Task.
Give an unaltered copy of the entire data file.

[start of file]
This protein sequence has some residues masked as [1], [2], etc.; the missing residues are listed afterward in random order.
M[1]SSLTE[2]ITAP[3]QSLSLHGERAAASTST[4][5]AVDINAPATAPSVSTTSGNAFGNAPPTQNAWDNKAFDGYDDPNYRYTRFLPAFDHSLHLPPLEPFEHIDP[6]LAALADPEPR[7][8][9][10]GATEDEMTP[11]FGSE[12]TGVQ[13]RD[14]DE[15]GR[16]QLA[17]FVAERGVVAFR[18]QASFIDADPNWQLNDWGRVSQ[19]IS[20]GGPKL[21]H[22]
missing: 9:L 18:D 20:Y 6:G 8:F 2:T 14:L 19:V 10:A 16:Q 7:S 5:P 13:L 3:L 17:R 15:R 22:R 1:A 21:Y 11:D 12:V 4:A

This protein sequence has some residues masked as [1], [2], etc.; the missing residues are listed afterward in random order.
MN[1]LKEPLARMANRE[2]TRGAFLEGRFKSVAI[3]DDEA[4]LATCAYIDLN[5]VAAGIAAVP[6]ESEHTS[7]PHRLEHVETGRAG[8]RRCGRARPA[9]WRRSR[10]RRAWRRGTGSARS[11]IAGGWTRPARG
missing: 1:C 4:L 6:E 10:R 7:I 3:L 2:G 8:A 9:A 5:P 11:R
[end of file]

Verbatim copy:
This protein sequence has some residues masked as [1], [2], etc.; the missing residues are listed afterward in random order.
M[1]SSLTE[2]ITAP[3]QSLSLHGERAAASTST[4][5]AVDINAPATAPSVSTTSGNAFGNAPPTQNAWDNKAFDGYDDPNYRYTRFLPAFDHSLHLPPLEPFEHIDP[6]LAALADPEPR[7][8][9][10]GATEDEMTP[11]FGSE[12]TGVQ[13]RD[14]DE[15]GR[16]QLA[17]FVAERGVVAFR[18]QASFIDADPNWQLNDWGRVSQ[19]IS[20]GGPKL[21]H[22]
missing: 9:L 18:D 20:Y 6:G 8:F 2:T 14:L 19:V 10:A 16:Q 7:S 5:P 13:L 3:L 17:R 15:R 22:R 1:A 21:Y 11:D 12:V 4:A

This protein sequence has some residues masked as [1], [2], etc.; the missing residues are listed afterward in random order.
MN[1]LKEPLARMANRE[2]TRGAFLEGRFKSVAI[3]DDEA[4]LATCAYIDLN[5]VAAGIAAVP[6]ESEHTS[7]PHRLEHVETGRAG[8]RRCGRARPA[9]WRRSR[10]RRAWRRGTGSARS[11]IAGGWTRPARG
missing: 1:C 4:L 6:E 10:R 7:I 3:L 2:G 8:A 9:A 5:P 11:R